The Privatization of Stephen Harper
I'm not sure what to make of this bizarre Canadian Press story (that link is to the Globe and Mail version). It's a story about how some outlets got "the Harper story" - that is, his hospital visit last night - wrong. Some papers reported Harper had an athsma attack last night. He didn't. He's got a chest cold.
Now, this isn't an issue of national importance, but it is the same syndrome the U.S. press was showing earlier this year.
Better get it right than get it first.
But instead of having that apologetic, correctional tone you would expect a "we got it wrong" story to have - the piece seems to blame Harper's staff for the mistake:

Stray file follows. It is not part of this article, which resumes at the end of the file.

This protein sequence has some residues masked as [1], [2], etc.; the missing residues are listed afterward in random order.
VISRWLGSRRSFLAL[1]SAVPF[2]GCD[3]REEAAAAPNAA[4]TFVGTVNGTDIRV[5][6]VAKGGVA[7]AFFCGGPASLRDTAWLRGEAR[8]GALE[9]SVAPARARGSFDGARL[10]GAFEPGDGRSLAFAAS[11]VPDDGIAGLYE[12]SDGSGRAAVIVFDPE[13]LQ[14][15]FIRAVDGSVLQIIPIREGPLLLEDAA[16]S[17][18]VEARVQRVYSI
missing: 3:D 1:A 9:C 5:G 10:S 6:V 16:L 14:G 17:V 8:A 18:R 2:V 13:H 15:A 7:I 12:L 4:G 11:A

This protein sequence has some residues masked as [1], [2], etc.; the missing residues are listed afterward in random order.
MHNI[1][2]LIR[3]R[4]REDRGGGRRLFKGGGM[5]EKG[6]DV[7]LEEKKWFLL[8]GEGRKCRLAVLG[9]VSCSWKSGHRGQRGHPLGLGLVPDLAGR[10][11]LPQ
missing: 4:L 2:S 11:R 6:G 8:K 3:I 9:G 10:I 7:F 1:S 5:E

If Canadians are still getting used to the idea of Harper as prime minister following Monday's federal election, the intense media interest in this non-emergency hospital visit is likely a wake-up call for the designated leader himself.
A local Ottawa Citizen reporter at the hospital on Thursday evening was told by Mr. Harper's staff: "This is a private matter. You shouldn't be here."
By the next morning, Mr. Harper's team was more forthcoming.
"I understand there have to be questions about the prime minister-designate that normally we would say: 'It's none of your business,"' said Ms. Stewart Olsen.
Say what? I mean, if your comment from Harper's staff at the hospital is "This is a private matter" and you take that to mean "Harper had an athsma attack" then you're the idiot, not the spokesperson you talked to.
Furthermore, the second half of the story seems to be justification for getting the facts wrong in the first place. Why must we know how reportage on the private health matters of Canadian prime ministers differs from U.S. presidents?
You were wrong. Admit you were wrong. Blame yourself. And move on.
I know I have.